Make-or-break meeting to decide the list of politicians and bureaucrats to be made witnesses

The Joint Parliamentary Committee on the 2G spectrum allocation scam is set to question the Director of the Enforcement Directorate at its meeting scheduled for Tuesday. It may devote the rest of its time to finalising a list of all witnesses, from the NDA and UPA regimes, who need to be called.

The JPC has met infrequently — just 39 times since it was constituted in February 2011 — and secured the oral evidence of 14 non-official witnesses, who held office in the Department of Telecom (DoT) and the Telecom Regulatory Authority of India (TRAI), as well as that of the Finance Ministry, the Comptroller and Auditor-General and the Central Bureau of Investigation.

The JPC members are now divided on the future course.

At the last meeting held on June 19, JPC Chairman P.C. Chacko and Congress members Professor Kurien, A.R. Chowdhary and J.P. Aggarwal highlighted the urgency of the committee submitting a report by the end of the winter session of Parliament or December third week.

Congress spokesman Manish Tewari said the material available on record was sufficient to write a report, but if the list of political witnesses had to be finalised, it must be complete and comprehensive.

However, the Opposition — mainly led by BJP leaders Yashwant Sinha, Jaswant Singh and Ravi Shankar Prasad; Gurudas Dasgupta of the CPI; Sitaram Yechuri of the CPI(M); and Sharad Yadav of the JD(U) — have insisted that including the political leadership in the list of witnesses is crucial to the pursuance of truth, and this task can be accomplished before the December deadline.

In a make-or-break, the Tuesday meeting will determine whether the pursuance of truth and fair play will influence the ability of MPs across party lines to call their colleagues, including Prime Minister Manmohan Singh and the Telecom and Finance Ministers since 1998.

There are enough precedents of Union Ministers having appeared before parliamentary committees, including those relating to scams; yet the JPC on the 2G scam has witnessed acrimony over this issue. The Chairman of the JPC that was formed to examine the Harshad Mehta scam ensured that the then Finance Minister, Manmohan Singh, appeared before the committee.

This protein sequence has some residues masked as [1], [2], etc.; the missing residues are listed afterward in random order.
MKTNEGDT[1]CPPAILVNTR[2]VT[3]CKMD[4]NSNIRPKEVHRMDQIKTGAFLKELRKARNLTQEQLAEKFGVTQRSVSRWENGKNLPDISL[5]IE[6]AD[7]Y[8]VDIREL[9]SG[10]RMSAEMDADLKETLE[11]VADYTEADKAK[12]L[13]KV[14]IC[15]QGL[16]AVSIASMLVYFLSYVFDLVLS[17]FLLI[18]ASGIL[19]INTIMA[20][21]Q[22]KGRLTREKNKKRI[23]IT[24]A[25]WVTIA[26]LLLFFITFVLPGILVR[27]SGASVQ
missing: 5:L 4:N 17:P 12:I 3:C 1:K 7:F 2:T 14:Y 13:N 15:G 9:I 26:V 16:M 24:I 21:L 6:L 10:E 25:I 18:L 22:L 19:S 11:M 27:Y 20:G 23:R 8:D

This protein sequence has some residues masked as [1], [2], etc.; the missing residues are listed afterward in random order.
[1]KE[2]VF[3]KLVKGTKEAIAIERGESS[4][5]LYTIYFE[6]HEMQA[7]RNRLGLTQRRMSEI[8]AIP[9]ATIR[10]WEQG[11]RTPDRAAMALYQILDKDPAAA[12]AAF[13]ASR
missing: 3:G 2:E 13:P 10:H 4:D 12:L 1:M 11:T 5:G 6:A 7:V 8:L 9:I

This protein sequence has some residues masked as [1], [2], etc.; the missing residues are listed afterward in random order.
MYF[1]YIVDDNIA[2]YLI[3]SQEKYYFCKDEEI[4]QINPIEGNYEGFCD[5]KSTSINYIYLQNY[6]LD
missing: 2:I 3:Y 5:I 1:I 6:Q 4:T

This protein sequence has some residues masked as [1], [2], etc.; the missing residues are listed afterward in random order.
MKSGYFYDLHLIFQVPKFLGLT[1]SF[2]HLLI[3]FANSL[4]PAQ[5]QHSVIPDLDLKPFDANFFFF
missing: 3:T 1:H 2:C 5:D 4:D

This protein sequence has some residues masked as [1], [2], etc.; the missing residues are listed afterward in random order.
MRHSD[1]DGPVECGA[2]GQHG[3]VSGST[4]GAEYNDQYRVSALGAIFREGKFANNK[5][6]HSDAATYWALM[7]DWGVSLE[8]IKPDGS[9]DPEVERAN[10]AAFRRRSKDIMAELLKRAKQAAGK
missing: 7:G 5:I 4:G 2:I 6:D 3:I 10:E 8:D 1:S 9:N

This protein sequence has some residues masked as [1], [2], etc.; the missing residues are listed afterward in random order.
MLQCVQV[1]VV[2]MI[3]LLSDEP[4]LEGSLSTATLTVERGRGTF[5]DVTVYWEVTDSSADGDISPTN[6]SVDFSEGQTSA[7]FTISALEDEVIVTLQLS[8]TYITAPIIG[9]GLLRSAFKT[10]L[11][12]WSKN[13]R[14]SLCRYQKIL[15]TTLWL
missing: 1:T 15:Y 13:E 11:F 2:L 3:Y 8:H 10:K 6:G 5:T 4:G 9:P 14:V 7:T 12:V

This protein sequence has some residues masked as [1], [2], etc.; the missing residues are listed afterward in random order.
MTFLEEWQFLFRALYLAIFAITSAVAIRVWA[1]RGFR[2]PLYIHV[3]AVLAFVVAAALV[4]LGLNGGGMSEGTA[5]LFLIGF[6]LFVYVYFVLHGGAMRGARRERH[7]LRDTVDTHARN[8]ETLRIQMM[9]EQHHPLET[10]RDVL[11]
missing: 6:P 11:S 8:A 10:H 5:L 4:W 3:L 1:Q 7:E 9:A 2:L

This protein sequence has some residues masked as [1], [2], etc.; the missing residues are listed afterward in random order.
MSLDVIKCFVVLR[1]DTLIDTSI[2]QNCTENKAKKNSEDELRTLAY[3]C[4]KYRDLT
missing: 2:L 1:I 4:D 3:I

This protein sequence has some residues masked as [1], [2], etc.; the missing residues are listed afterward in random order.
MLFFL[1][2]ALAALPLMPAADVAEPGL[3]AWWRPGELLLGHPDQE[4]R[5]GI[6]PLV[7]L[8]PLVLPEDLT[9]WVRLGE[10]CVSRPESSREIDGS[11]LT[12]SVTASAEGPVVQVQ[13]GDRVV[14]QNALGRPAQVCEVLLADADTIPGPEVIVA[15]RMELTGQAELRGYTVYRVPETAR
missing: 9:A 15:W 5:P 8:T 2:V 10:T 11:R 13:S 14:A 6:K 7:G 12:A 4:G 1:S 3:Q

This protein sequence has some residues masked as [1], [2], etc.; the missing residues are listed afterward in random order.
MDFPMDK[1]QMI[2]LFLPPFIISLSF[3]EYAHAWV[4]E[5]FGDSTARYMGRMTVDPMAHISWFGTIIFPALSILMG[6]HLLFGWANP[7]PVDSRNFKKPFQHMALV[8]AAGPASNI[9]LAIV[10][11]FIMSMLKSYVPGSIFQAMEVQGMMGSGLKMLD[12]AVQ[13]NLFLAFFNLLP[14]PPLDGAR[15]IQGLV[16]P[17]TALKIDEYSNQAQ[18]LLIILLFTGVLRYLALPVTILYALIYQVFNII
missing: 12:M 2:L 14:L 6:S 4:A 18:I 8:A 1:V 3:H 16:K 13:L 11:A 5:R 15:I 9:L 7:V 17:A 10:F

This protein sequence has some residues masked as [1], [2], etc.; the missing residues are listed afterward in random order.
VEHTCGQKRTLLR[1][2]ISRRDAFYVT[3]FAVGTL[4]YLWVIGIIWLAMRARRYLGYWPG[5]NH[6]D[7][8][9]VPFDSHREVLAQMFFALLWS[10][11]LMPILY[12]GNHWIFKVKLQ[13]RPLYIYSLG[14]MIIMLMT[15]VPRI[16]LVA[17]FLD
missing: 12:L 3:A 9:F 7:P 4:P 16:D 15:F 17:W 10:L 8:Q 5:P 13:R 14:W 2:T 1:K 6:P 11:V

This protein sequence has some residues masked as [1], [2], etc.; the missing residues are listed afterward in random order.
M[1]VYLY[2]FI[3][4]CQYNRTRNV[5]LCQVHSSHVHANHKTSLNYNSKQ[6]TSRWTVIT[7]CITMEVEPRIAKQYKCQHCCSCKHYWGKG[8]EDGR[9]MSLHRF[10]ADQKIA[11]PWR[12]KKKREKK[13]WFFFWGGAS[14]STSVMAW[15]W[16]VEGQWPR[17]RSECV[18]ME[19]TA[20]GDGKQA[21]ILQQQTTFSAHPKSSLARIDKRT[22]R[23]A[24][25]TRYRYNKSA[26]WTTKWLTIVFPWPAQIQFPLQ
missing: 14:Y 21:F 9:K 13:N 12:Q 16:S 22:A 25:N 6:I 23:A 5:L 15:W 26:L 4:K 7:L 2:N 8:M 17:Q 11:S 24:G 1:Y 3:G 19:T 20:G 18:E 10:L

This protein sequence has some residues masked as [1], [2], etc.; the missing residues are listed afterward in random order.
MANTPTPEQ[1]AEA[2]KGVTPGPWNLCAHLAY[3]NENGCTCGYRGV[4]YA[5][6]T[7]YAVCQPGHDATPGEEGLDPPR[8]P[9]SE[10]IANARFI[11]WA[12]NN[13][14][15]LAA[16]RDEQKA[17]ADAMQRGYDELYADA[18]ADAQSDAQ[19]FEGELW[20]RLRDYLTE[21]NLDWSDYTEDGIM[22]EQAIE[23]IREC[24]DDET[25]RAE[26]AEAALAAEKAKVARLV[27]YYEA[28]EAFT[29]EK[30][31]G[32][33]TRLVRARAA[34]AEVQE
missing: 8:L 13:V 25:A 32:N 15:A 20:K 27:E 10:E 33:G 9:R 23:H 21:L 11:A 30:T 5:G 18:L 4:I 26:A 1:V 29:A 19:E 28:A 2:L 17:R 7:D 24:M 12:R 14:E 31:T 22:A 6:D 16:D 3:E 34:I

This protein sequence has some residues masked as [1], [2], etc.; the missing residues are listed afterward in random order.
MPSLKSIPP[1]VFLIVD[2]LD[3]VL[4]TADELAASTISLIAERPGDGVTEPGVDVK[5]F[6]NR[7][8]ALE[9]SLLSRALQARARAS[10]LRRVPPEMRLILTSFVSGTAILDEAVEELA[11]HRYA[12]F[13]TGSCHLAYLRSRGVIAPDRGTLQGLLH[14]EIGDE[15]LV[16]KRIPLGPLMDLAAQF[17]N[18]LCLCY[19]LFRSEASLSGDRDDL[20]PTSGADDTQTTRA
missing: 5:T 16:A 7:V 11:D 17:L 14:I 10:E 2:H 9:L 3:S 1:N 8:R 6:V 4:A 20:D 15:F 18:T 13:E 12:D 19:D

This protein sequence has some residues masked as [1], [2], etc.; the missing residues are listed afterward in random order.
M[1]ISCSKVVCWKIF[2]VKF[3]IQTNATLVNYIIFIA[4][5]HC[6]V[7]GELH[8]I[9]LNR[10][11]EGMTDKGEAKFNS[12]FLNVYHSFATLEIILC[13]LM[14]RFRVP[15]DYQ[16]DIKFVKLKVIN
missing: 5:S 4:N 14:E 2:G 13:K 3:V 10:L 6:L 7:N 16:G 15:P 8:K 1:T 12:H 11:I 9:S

In the 2G matter, though the Prime Minister himself had volunteered, in writing in December 2010, to appear before the Parliamentary Accounts Committee, the JPC is strangely reluctant to summon him.

Mr. Jaswant Singh, Finance Minister in the NDA government, has even offered to step down from the JPC, so that he could be examined. Earlier, Mr. Arun Shourie, who was Telecom Minister in the NDA regime, and Mr. Jaswant Singh were questioned by the CBI in the 2G case.

The political leadership apart, a list of at least 15 senior bureaucrats, who served between 1998 and 2009, has been presented. They include, for the most part, the Telecom, Finance and Revenue Secretaries during 1999-2000, 2003-04 and 2007-08.

The real challenge for the JPC emerges from its broad terms of reference: “to examine irregularities and aberrations, if any, and the consequences thereof in the implementation of government decisions and policy prescriptions from 1998 to 2009.” Given that nearly all crucial and several controversial decisions since 1999 have been taken at the ministerial level, and at times with the Prime Minister directly engaged, it would virtually be impossible for the JPC to submit a meaningful report without questioning the Ministers concerned. Any interpretation or adverse remark on the working of a former Minister or a bureaucrat without his being given a chance to explain goes against the principles of natural justice and could dent the creditability of the JPC’s report.

Tuesday’s discussion will hopefully rise above the several low points of the last meeting, wherein the UPA members made allegations of “political motivation” and the demand to summon the former Prime Minister, Atal Bihari Vajpayee, as a witness. It is well known that Mr. Vajpayee has serious health issues and is confined to his residence.

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